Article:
The space shuttle's history in pictures

The space shuttle's history in pictures

Summary: Atlantis's mission to the International Space Station is the final flight in the 30-year-old space shuttle programme, which has pushed technology to its limits

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TOPICS: After Hours
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  • Orbiter prototpye Enterprise in flight

    Above, the orbiter prototype Enterprise separates from the 747 shuttle carrier aircraft for its first flight without a protective tail cone, in 1977.

    The prototype space shuttle was named after the USS Enterprise in Star Trek, following a letter-writing campaign by the TV show's fans.

    Enterprise conducted numerous flight tests in the atmosphere in 1977, but was not equipped with engines or a heat shield, and was never intended to be sent into space.

    It is currently on display at the Steven F Udvar-Hazy Center at Dulles Airport in Virginia.

    Photo credit: Nasa

  • Space shuttle on launch pad

    Above, Columbia sits on the launch pad for the first shuttle flight into space on 12 April, 1981. John W Young and Robert L Crippen flew the shuttle into orbit for a two-day mission to test the orbiter's functionality.

    The orbiter measures 78 feet in width and 122 feet in length, of which nearly half is the cargo bay.

    The two narrow rockets on the side of the shuttle's body are solid-propellant rockets, a major innovation for the shuttle programme. Together they provide over 80 percent of the lift-off thrust. These rockets fall to Earth after two minutes, after which they are recovered from the sea, refurbished and reused for later missions.

    The final component of the space shuttle design is the external booster tank, which provides fuel for the orbiter's three engines during launch. Around eight and a half minutes after blast-off, the external tank is jettisoned into the sea. It is the only component of the launch system not reused.

    The external tank is usually orange; on the first two shuttle flights it was painted white as a precaution to help radiate heat. Nasa engineers later decided this was unnecessary.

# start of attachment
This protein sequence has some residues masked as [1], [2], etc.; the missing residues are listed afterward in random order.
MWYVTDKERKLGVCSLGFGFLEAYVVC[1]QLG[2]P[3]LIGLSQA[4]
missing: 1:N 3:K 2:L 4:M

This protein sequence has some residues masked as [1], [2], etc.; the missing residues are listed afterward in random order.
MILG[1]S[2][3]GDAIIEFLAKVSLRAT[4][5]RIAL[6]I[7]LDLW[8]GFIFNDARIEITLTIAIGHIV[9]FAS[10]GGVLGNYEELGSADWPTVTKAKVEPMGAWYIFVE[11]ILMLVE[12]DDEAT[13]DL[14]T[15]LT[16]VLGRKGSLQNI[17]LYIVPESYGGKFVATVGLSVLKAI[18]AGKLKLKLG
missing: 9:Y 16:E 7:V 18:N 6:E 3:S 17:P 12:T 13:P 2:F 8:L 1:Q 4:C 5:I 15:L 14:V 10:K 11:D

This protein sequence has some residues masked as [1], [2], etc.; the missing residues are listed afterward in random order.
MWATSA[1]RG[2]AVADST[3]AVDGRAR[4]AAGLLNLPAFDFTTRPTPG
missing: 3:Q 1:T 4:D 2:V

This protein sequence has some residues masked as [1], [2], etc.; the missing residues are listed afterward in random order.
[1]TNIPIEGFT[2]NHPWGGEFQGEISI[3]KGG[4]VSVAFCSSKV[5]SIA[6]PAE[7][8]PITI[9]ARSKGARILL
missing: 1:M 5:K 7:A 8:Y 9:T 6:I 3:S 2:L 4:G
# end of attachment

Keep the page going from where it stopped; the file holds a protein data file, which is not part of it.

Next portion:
Photo credit: Nasa

  • Shuttle launch

    Discovery arcs into the sky after launching on a mission in 2009.

    All shuttle missions launch from the Kennedy Space Center in Florida. Until 2007, Nasa avoided launching the craft in December-January time as it was feared its 1970s-era computers might suffer a glitch on New Year's Eve that would set the ship's clock back to zero.

    On launch, the shuttle must hit a speed of almost 28,968 kph. After eight seconds, the craft is travelling at just 259kph; by the 60-second mark, it is speeding at 1,609kph. By the time the external tank has dropped away, the shuttle has burned more than 1.59 million kg of fuel. Once in orbit, it has a velocity of 17,500mph, making it the fastest winged vehicle in history.

    Steven Lindsey, commander of Discovery's last mission, highlighted the shuttle's adaptability in an interview with CBS News. "It can't leave low Earth orbit, but it can do everything else," he said.

    His opinions were echoed by Atlantis astronaut Sandra Magnus before the final mission. "It built the space station, it's done science missions that ranged from taking the Spacelab up, to the big radar missions we've done, it's done astronomy, it's done biological science, materials science and then it's done satellite deploy, repair and retrieve," she said. "It's an incredible legacy this vehicle has given us."

    Photo credit: Nasa

Topic: After Hours

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